Fort Clinch Park was beautiful. We drove back to the fort and walked through the old buildings and tunnels. The fort was in great shape and we really enjoyed it. Again, it was insanely hot out there, so I ended up sitting in the shade frantically fanning myself with the tiny fort map and praying for relief while the boys drug Jeff through every inch of that place. Actually, they wanted to drag him through every inch, but Jeff tried to get it through to them that they did not actually need to go through each and every tunnel or climb each and every stair there. If it were up to Addison and Asa, I think they would have been there two extra hours.



Jeff and the boys did make it out Monday morning for a sunrise on the beach. They saw dolphins off the shore for the second morning in a row. The dolphins seem to go one direction early in the morning and then come back by a few hours later. They were beautiful!

This was our last trip as a family of four, and what a great trip it was. I wanted to be able to give the boys one last hurrah before their worlds turn upside down. Although walking in the heat was a bit tough, I thoroughly enjoyed being pregnant and out at the beach. It felt so normal. I think getting to experience a relatively uneventful pregnancy is a bit of therapy for me. To top it all off, the boys were great, they were angels when we went to dinner (even though they were exhausted beyond belief), and they were little troopers in the car. It made us feel so great to have other customers at both restaurants comment to us on how well behaved they were being. They are such good boys. I can only hope that this next baby is half as good as they have been. Guess we'll know soon enough!




Wednesday, August 6, 2008

Taco Stand Thursdays



During the summer, we have toned down on violin quite a bit. The boys don't seem to be backsliding, but we aren't exactly blazing through Twinkle as I hoped we would be. With their trips to the grandparents plus all the other summer craziness, it just has taken a bit of a backseat. With that said, we are still practicing here and there and we see Ms. Becca every two weeks or so. I'm not too worried about it, but I hope to get back on track soon!

During the rest of the year, we had our lessons on Thursdays. The boys LOVE tacos (they choose tacos over any other food choice) and last Spring I broke them away from their Barbarito's/Moe's addiction and introduced them to the Taco Stand. Ahhh... Taco Stand. One of the many reasons that I just can't leave the Athens area. Luckily, the boys have excellent taste and fell in love immediately. Actually, they have made it their lunch stop for lessons... dubbing those days "Taco Stand Thursdays".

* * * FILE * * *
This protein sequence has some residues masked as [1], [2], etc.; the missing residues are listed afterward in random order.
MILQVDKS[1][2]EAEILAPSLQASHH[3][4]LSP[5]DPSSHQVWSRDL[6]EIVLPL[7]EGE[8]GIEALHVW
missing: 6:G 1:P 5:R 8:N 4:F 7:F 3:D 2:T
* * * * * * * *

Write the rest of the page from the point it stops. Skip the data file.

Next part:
We may change the day of the week that we have lessons, but I doubt we will be changing our new routine any time soon! My only concern is my boys' growing appetites. One soft taco doesn't seem to cut it, so they usually have to split a second. Give it a few more months and they'll be up to two a piece!



Tuesday, August 5, 2008

A Breath of Fresh Air

I had an appointment today with one of the CNM (certified nurse midwives) and I am just so thrilled! Even sitting in the waiting room was a great experience. Instead of people complaining about the wait or talking about the bedside manner of various OBGYN's, two women and I talked about how nice people were here and I listened to them talk about how happy they were with their last (both unmedicated) birth experiences. One said that the midwife actually stayed with her for the entire labor, even though she only went in at 2-3cm.

The midwife consulted the OB on my chart and history. They do want to repeat my glucose test that was screwed up by the other clinic (because they forgot about me and left me in the waiting room for an hour and 45 minutes- instead of an hour after the sugar drink- until I finally went up and asked them when they planned to draw my blood... I will continue...and then they proceeded to make me wait for a total of three hours, FASTING since the night before, and I STILL never saw the OB. I digress...) My cervix is still nice and closed, so these contractions are still not causing any problems. They did the Fetal Fibronectin test today, which will tell them if there is a risk of preterm labor in the next two weeks. I should have the results back today. If positive, we'll know to really really take it easy and start taking major precautions. If negative, I'm good to go! My belly is measuring right at 30 weeks, so I'm on target there. The baby is now head down, which may change-- this little sucker seems to like to do a weekly flip! Believe it or not, I am a PERFECTLY NORMAL PREGNANT WOMAN!!